Emily Badger and Kevin Quealy, reporting for the Upshot, highlights research from Sean Reardon, a professor of poverty and inequality in education.
Combining small multiples with the grid layout can make for an intuitive geographic reference. Read More
There’s another essay on Distill by Shan Carter and Michael Nielsen. They describe and demonstrate how one might use artificial intelligence to augment human intelligence.
Alec Wilkinson, reporting for The New Yorker, profiled Thomas Hargrove, who is deep into finding serial killers algorithmically and through public data: Thomas Hargrove is a homicide archivist.
Lena Groeger, Ryann Grochowski Jones and Abrahm Lustgarten, reporting for ProPublica with a searchable map of sites in need of bomb cleanup: The military spends more than a billion dollars a year to clean up sites its operations have contaminated with toxic waste and explosives.
Remember the artist Tatsuo Horiuchi who uses Microsoft Excel to paint scenery? Four years later, he’s still at it.
Data can provide you with important information, but when the collection process is flawed, there’s not much you can do.
For when you want to show or compare several distributions but don't have a lot of space. Read More
Lidar, which is like radar but with lasers instead of radio waves, can provide high-detail surveys of the land.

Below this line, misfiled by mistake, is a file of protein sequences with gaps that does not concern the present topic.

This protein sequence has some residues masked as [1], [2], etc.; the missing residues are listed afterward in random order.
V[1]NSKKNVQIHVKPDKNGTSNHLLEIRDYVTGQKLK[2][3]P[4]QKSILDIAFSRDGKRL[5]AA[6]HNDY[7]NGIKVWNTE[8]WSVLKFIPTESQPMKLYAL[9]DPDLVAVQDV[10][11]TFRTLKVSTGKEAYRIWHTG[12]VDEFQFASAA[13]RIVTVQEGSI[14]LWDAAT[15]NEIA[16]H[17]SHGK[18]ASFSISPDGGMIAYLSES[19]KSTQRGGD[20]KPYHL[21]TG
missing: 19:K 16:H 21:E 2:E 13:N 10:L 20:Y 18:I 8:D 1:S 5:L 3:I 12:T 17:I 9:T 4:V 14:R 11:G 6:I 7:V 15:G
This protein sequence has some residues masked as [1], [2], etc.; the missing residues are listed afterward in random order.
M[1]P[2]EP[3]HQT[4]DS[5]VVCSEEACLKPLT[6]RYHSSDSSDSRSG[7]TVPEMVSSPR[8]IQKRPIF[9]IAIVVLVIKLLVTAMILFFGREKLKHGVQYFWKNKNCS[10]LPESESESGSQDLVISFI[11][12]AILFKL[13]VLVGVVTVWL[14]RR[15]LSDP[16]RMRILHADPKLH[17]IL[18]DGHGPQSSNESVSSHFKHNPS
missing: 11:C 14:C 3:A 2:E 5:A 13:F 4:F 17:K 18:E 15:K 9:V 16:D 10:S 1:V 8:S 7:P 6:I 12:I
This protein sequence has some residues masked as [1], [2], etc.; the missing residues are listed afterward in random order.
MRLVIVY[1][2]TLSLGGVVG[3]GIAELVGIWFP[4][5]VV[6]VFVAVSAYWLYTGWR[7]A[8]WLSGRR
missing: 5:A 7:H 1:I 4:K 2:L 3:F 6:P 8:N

This looks like a fun Processing tutorial by Etienne Jacob. Use noise to draw organic-ish loopy GIFs.
Judith Duportail, writing for the Guardian, requested her personal data from dating service Tinder. She got back 800 pages of all the information she voluntarily gave away.
I hate that this feels like something civilians should know. Bonnie Berkowitz and Aaron Steckelberg, reporting for the Washington Post, describe with a graphic how the United States might counter a nuclear missile fired by North Korea.
In a fun piece by Reuben Fischer-Baum, reporting for The Washington Post: In the past three decades, the United States has seen staggering technological changes.
Add interaction so that you can show different segments of the data and allow comparisons. Read More
A lot of tax debate centers around the “average” American family, with focus on both tax cuts and increases for what seems like the same groups of people.
Shifting from one occupation to another can take a swing in the career path. Given your current job, what paths could you take?
Anna Vital, in collaboration with the Google News Lab, shows the search popularity of chart types, books about charts, and tools for charting.
This is fine. Totally normal. Eric Newcomer reporting for Bloomberg: Hackers stole the personal data of 57 million customers and drivers from Uber Technologies Inc., a massive breach that the company concealed for more than a year.
Last year, ProPublica revealed that Facebook allowed housing advertisers to exclude races in their campaigns.
Keith Collins reporting for Quartz: Since the beginning of 2017, Android phones have been collecting the addresses of nearby cellular towers—even when location services are disabled—and sending that data back to Google.